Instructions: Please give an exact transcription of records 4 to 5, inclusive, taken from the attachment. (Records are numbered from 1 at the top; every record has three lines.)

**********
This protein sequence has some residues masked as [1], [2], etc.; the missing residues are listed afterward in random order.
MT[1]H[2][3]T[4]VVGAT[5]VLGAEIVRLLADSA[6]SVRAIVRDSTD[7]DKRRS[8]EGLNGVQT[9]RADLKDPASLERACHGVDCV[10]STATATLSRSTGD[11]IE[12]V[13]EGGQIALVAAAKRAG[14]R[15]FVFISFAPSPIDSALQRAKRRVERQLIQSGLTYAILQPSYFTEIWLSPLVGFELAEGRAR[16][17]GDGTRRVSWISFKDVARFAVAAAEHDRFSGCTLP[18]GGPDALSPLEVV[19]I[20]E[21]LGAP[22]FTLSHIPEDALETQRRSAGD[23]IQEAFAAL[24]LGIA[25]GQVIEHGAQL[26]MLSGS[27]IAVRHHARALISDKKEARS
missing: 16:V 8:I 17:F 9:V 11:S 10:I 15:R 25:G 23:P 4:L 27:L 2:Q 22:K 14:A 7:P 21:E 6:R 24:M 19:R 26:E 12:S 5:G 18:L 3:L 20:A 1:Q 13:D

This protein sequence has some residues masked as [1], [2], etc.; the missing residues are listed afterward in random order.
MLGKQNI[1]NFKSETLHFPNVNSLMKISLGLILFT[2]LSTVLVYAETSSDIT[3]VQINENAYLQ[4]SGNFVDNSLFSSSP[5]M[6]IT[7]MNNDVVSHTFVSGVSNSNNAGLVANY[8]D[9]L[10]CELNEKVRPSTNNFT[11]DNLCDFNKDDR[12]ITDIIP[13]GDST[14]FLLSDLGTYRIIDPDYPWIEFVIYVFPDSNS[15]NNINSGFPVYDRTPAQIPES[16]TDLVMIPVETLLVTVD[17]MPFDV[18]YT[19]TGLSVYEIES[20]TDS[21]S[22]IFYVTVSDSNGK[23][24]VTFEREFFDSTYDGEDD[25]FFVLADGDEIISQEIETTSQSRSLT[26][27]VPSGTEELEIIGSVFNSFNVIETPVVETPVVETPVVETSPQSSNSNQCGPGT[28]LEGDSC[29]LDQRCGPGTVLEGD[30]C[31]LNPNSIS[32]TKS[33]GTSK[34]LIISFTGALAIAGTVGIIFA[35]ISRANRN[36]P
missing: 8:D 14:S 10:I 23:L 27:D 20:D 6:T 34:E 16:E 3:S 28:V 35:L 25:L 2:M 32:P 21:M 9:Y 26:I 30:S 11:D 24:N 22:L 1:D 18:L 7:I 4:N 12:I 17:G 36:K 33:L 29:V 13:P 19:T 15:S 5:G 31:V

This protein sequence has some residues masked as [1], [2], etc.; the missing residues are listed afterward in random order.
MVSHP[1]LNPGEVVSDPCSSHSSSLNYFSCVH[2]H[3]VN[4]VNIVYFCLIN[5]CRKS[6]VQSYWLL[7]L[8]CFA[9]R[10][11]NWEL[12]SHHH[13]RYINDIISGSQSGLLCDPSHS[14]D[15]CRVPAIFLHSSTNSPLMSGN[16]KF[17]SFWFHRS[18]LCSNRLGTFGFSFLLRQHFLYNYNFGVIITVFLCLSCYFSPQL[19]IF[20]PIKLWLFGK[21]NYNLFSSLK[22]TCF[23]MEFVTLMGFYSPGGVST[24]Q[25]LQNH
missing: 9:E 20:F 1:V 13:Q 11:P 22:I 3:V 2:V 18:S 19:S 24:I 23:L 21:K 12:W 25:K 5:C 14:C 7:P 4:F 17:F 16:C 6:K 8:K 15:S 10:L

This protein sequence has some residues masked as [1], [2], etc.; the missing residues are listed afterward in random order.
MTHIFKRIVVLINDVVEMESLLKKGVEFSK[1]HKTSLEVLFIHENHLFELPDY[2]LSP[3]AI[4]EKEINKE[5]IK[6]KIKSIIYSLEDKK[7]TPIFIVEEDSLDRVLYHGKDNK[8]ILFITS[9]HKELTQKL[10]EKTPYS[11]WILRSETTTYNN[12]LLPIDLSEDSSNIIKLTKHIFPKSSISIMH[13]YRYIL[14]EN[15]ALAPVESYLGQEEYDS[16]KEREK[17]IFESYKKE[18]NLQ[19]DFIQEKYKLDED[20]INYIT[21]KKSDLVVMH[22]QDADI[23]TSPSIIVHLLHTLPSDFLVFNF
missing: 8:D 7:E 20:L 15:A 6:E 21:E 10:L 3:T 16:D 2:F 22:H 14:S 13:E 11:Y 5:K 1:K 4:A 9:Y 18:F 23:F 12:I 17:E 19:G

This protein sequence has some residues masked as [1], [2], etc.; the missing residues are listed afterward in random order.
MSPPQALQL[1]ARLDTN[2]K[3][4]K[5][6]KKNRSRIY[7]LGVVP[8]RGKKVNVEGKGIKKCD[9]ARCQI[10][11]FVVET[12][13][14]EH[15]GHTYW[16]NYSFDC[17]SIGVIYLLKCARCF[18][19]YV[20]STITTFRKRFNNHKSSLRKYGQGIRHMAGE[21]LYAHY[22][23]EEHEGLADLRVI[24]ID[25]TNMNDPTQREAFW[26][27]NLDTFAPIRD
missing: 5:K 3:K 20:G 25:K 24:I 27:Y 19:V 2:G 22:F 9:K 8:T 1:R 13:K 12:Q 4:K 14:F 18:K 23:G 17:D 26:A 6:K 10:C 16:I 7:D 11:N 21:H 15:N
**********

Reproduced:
This protein sequence has some residues masked as [1], [2], etc.; the missing residues are listed afterward in random order.
MTHIFKRIVVLINDVVEMESLLKKGVEFSK[1]HKTSLEVLFIHENHLFELPDY[2]LSP[3]AI[4]EKEINKE[5]IK[6]KIKSIIYSLEDKK[7]TPIFIVEEDSLDRVLYHGKDNK[8]ILFITS[9]HKELTQKL[10]EKTPYS[11]WILRSETTTYNN[12]LLPIDLSEDSSNIIKLTKHIFPKSSISIMH[13]YRYIL[14]EN[15]ALAPVESYLGQEEYDS[16]KEREK[17]IFESYKKE[18]NLQ[19]DFIQEKYKLDED[20]INYIT[21]KKSDLVVMH[22]QDADI[23]TSPSIIVHLLHTLPSDFLVFNF
missing: 8:D 7:E 20:L 15:A 6:E 21:E 10:L 3:T 16:D 2:F 22:H 14:S 13:E 11:Y 5:K 1:K 4:A 9:Y 18:F 23:F 12:I 17:E 19:G

This protein sequence has some residues masked as [1], [2], etc.; the missing residues are listed afterward in random order.
MSPPQALQL[1]ARLDTN[2]K[3][4]K[5][6]KKNRSRIY[7]LGVVP[8]RGKKVNVEGKGIKKCD[9]ARCQI[10][11]FVVET[12][13][14]EH[15]GHTYW[16]NYSFDC[17]SIGVIYLLKCARCF[18][19]YV[20]STITTFRKRFNNHKSSLRKYGQGIRHMAGE[21]LYAHY[22][23]EEHEGLADLRVI[24]ID[25]TNMNDPTQREAFW[26][27]NLDTFAPIRD
missing: 5:K 3:K 20:G 25:K 24:I 27:Y 19:V 2:G 22:F 9:K 8:T 1:R 13:K 12:Q 4:K 14:F 18:K 23:G 17:D 26:A 6:K 10:C 16:I 7:D 11:N 21:H 15:N